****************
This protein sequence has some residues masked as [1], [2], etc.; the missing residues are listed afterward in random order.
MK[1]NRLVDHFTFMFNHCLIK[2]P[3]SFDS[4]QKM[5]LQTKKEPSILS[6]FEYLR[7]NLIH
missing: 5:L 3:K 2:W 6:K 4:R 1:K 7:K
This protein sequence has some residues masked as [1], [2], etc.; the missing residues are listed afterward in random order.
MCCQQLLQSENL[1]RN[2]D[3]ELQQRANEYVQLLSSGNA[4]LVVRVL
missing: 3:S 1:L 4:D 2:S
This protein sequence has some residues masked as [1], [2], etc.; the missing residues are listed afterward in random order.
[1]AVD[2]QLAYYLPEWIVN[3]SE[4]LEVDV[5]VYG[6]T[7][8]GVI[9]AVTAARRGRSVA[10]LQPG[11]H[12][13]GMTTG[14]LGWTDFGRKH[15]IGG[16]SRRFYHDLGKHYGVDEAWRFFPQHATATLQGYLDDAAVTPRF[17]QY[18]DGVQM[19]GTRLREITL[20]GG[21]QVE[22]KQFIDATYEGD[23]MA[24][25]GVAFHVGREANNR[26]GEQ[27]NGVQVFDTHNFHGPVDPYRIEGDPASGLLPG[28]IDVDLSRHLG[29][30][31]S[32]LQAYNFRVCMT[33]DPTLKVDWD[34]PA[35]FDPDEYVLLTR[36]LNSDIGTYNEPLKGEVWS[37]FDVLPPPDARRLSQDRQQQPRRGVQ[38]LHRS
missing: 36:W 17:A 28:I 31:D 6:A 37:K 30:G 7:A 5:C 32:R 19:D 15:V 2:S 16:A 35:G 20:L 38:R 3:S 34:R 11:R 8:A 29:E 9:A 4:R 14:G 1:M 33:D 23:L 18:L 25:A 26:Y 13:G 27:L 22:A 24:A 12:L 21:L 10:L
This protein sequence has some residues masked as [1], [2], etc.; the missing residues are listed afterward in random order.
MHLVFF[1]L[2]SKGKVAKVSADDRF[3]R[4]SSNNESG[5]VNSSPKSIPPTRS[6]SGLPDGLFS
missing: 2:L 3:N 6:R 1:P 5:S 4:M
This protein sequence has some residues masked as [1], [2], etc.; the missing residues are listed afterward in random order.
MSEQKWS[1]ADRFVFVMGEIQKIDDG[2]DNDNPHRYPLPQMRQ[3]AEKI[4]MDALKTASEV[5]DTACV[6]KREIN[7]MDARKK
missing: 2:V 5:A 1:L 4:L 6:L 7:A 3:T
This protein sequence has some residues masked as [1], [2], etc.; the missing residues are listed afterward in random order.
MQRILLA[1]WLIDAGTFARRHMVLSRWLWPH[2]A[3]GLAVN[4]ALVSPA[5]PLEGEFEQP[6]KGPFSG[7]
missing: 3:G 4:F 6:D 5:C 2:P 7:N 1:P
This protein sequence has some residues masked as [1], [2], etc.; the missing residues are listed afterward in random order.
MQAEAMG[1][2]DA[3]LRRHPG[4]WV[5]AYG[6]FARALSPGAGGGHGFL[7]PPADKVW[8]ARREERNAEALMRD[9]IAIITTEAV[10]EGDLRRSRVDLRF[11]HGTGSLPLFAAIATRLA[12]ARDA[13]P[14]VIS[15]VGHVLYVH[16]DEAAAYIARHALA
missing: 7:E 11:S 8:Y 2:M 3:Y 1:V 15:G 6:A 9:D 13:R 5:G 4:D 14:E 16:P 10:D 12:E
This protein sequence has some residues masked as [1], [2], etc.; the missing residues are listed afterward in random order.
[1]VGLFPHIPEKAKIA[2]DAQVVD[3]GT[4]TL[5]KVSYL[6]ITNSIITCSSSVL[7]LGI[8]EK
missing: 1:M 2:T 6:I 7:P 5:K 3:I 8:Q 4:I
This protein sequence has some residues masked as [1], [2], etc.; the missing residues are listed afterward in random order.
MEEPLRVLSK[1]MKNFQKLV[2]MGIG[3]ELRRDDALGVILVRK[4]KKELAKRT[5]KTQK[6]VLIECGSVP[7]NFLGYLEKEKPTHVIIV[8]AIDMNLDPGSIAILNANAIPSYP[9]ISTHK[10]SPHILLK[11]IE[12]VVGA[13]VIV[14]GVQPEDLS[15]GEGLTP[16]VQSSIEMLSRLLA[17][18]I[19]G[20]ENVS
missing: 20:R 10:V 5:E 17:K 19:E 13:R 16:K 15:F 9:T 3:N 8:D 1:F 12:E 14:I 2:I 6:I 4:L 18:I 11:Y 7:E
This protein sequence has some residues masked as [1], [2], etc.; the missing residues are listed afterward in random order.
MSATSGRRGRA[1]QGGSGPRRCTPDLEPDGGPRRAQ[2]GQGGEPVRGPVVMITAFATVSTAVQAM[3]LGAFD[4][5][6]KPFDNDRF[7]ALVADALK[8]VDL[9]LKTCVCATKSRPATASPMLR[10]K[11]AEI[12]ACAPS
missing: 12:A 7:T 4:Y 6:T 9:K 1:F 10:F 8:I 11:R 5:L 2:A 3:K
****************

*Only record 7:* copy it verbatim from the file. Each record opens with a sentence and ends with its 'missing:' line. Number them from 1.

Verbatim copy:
This protein sequence has some residues masked as [1], [2], etc.; the missing residues are listed afterward in random order.
MQAEAMG[1][2]DA[3]LRRHPG[4]WV[5]AYG[6]FARALSPGAGGGHGFL[7]PPADKVW[8]ARREERNAEALMRD[9]IAIITTEAV[10]EGDLRRSRVDLRF[11]HGTGSLPLFAAIATRLA[12]ARDA[13]P[14]VIS[15]VGHVLYVH[16]DEAAAYIARHALA
missing: 7:E 11:S 8:Y 2:M 3:Y 1:V 15:G 6:A 9:D 13:R 5:G 4:D 14:E 16:P 10:D 12:E